The story and backstory of the Nixon/Haldeman telephone conversation may be found here:
On September 11, 2017, Democratic strategist Michael Starr Hopkins claimed on Tucker Carlson Tonight that “the campaign slogan of Donald Trump was the campaign slogan that Richard Nixon used it to divide people.”
“Let’s Make America Great Again” was the 1980 campaign slogan of Ronald Reagan. Richard Nixon’s 1968 campaign slogan was “Nixon Now.” His 1972 slogan was “President Nixon. Now More Than Ever.”
In the 1968 campaign, Candidate Nixon declared that he had a “secret plan” to end the war in Vietnam, campaigned on that promise, and reneged on it once in office.
John Avlon, The Daily Beast, September 5, 2017 – link
Albert B. Wolf, The Hill, August 22, 2017 – link
Bob Hennelly, SALON, August 1, 2017 – link
Rick Hampson, USA Today, July 9, 2016 – link
Phyllis Bennis, MSNBC’s The Last Word With Lawrence O’Donnell, April 28, 2016
Lawrence Korb, Politico Magazine, February 11, 2016 – link
David Corn, Mother Jones, July 24, 2015 – link
Patricia Sullivan, The Washington Post, July 20, 2013 – link
This myth has been thoroughly and widely debunked. Nixon never said he had a plan — “secret” or otherwise. William Safire, a former Nixon speechwriter and columnist for the New York Times, once called the “secret plan” a “non-quotation [that] never seems to go away.”
June 21, 2017 – In an op-ed in today’s Los Angeles Times, Pulitzer-winning biographer Kai Bird uncritically accepts John A. Farrell’s interpretation of handwritten notes by H. R. Haldeman of a conversation with presidential candidate Richard Nixon on the night of October 22nd 1968.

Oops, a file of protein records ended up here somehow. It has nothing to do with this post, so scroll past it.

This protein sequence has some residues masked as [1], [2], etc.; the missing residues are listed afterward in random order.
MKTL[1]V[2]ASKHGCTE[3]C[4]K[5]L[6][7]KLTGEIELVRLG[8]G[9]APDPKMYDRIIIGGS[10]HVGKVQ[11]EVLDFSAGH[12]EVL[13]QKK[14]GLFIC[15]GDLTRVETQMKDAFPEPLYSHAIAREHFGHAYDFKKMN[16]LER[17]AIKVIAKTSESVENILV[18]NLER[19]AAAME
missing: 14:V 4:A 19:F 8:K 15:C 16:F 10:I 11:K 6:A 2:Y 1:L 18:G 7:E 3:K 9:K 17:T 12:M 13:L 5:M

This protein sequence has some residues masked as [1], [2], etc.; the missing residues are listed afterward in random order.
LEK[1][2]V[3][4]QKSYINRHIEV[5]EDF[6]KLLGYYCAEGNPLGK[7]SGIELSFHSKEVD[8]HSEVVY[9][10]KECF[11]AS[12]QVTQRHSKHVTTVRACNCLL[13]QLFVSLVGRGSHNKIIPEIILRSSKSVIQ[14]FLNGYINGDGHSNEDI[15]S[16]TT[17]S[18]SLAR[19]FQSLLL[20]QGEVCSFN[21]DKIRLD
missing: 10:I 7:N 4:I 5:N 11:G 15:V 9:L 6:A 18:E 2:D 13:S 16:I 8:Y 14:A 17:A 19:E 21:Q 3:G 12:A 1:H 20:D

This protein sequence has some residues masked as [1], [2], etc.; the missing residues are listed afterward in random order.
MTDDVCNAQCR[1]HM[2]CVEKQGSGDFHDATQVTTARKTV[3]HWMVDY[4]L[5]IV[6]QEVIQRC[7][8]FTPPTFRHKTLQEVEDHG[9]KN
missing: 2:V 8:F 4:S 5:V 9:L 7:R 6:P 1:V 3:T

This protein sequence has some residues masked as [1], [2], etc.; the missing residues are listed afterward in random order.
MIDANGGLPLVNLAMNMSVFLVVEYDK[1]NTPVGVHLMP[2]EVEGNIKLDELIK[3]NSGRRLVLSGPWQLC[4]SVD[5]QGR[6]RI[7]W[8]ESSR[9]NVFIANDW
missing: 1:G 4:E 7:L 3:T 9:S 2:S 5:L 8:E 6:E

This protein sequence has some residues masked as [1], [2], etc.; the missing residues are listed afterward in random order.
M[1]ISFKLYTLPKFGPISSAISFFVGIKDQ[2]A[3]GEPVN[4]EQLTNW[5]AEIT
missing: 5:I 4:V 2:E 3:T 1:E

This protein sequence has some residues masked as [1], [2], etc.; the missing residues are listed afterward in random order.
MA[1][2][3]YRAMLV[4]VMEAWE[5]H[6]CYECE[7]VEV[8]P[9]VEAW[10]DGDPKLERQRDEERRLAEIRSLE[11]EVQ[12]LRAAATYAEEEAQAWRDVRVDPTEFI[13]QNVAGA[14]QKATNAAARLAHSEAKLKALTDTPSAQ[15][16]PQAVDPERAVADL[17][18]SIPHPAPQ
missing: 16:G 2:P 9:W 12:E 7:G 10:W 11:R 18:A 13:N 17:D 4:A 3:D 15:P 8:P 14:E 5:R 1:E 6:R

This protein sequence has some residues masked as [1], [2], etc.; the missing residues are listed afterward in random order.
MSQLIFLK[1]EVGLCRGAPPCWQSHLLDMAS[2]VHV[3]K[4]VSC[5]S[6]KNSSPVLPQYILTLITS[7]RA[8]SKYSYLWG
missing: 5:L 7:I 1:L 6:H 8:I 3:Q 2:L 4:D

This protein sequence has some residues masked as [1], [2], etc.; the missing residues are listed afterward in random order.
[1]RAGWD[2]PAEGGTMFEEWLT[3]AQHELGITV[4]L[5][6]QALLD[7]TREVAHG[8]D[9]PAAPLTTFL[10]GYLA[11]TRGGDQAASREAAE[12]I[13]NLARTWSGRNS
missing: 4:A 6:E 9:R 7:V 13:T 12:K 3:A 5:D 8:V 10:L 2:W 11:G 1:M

Mr. Bird writes:
Democrats in particular have painful memories of the 1968 “October surprise,” in which Republican presidential candidate Richard Nixon passed messages to the South Vietnamese president, Nguyen Van Thieu, telling him to stall on the peace talks. Nixon always denied the allegation. But we now know from the private diary of H.R. Haldeman, Nixon’s chief of staff, recently discovered by the presidential historian John Farrell, that Nixon was lying.
Mr. Farrell, strictly speaking, is not a presidential historian; he is a former journalist whose books before Richard Nixon: The Life were a biography of House Speaker Tip O’Neill, and of attorney Clarence Darrow. The Haldeman notes were not from a private diary (he did, in fact, keep a private diary) but typical of the notes Mr. Haldeman made on yellow pads of meetings he had with Nixon — both as candidate and as president.
In his op-ed, Mr. Bird provides a link to a New York Times article by Peter Baker about Mr. Farrell’s interpretation of the Haldeman notes. In that article Mr. Baker made the point that some historians agree with Mr. Farrell’s interpretation, but others don’t. He wrote: